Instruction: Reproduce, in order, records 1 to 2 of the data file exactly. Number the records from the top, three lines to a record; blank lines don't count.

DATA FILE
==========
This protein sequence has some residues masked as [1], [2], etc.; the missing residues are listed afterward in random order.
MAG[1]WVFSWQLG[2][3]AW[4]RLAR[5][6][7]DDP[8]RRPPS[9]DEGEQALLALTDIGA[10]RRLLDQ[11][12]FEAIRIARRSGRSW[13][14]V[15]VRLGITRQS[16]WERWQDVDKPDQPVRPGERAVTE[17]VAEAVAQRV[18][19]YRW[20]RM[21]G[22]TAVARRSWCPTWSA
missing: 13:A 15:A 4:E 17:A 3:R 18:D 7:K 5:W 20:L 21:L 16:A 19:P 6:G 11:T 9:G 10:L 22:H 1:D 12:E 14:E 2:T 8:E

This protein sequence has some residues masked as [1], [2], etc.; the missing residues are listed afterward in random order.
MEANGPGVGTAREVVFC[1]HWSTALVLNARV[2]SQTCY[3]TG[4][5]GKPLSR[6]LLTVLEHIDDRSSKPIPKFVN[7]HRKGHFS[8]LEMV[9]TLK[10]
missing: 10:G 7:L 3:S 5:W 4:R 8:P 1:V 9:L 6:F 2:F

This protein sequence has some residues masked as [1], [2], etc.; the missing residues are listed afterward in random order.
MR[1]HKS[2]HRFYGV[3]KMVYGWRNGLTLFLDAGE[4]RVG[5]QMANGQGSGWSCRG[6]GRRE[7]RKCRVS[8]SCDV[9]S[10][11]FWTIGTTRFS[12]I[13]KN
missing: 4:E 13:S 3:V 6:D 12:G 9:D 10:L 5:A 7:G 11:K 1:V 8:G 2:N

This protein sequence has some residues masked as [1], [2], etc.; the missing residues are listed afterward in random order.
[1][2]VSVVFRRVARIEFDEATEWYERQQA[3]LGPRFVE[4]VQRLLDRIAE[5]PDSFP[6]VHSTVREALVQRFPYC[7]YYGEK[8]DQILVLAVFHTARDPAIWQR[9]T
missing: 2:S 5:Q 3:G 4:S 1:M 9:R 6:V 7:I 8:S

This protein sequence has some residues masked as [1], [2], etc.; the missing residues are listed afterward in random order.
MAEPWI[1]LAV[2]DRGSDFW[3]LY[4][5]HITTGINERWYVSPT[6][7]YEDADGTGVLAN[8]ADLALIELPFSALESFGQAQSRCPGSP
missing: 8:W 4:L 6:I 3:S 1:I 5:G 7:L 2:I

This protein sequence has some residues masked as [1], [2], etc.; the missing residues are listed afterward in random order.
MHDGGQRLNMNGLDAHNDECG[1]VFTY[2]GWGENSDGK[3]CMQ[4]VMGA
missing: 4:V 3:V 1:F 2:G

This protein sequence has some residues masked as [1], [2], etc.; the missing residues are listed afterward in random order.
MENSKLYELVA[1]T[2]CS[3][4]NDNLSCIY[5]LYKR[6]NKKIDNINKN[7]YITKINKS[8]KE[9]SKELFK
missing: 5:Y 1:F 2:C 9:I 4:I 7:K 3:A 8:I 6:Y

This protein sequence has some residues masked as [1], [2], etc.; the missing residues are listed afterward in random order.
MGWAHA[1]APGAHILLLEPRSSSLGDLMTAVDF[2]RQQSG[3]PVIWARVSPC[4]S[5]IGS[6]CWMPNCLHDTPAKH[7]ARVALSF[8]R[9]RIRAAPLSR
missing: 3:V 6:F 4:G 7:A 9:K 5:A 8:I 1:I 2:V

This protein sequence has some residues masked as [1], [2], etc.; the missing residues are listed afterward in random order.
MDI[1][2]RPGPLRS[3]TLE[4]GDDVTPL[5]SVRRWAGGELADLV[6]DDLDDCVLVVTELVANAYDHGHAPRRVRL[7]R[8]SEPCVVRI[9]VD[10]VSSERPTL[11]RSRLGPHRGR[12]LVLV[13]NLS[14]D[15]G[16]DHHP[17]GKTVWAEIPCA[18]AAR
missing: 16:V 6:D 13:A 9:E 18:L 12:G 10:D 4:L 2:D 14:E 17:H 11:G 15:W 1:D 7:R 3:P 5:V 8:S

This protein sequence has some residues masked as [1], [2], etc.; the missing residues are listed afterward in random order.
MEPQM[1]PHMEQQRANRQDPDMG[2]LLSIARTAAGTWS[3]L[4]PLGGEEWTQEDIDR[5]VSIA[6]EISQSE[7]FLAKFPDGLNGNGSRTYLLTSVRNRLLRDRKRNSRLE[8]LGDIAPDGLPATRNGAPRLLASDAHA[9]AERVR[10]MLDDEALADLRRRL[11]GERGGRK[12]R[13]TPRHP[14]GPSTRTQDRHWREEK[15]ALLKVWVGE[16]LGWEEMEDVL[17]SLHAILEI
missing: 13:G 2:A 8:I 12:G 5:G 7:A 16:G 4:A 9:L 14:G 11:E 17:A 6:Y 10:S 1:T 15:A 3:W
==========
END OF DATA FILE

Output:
This protein sequence has some residues masked as [1], [2], etc.; the missing residues are listed afterward in random order.
MAG[1]WVFSWQLG[2][3]AW[4]RLAR[5][6][7]DDP[8]RRPPS[9]DEGEQALLALTDIGA[10]RRLLDQ[11][12]FEAIRIARRSGRSW[13][14]V[15]VRLGITRQS[16]WERWQDVDKPDQPVRPGERAVTE[17]VAEAVAQRV[18][19]YRW[20]RM[21]G[22]TAVARRSWCPTWSA
missing: 13:A 15:A 4:E 17:A 3:R 18:D 7:K 5:W 20:L 21:L 16:A 19:P 6:G 11:T 9:G 10:L 22:H 1:D 12:E 14:E 2:T 8:E

This protein sequence has some residues masked as [1], [2], etc.; the missing residues are listed afterward in random order.
MEANGPGVGTAREVVFC[1]HWSTALVLNARV[2]SQTCY[3]TG[4][5]GKPLSR[6]LLTVLEHIDDRSSKPIPKFVN[7]HRKGHFS[8]LEMV[9]TLK[10]
missing: 10:G 7:L 3:S 5:W 4:R 8:P 1:V 9:L 6:F 2:F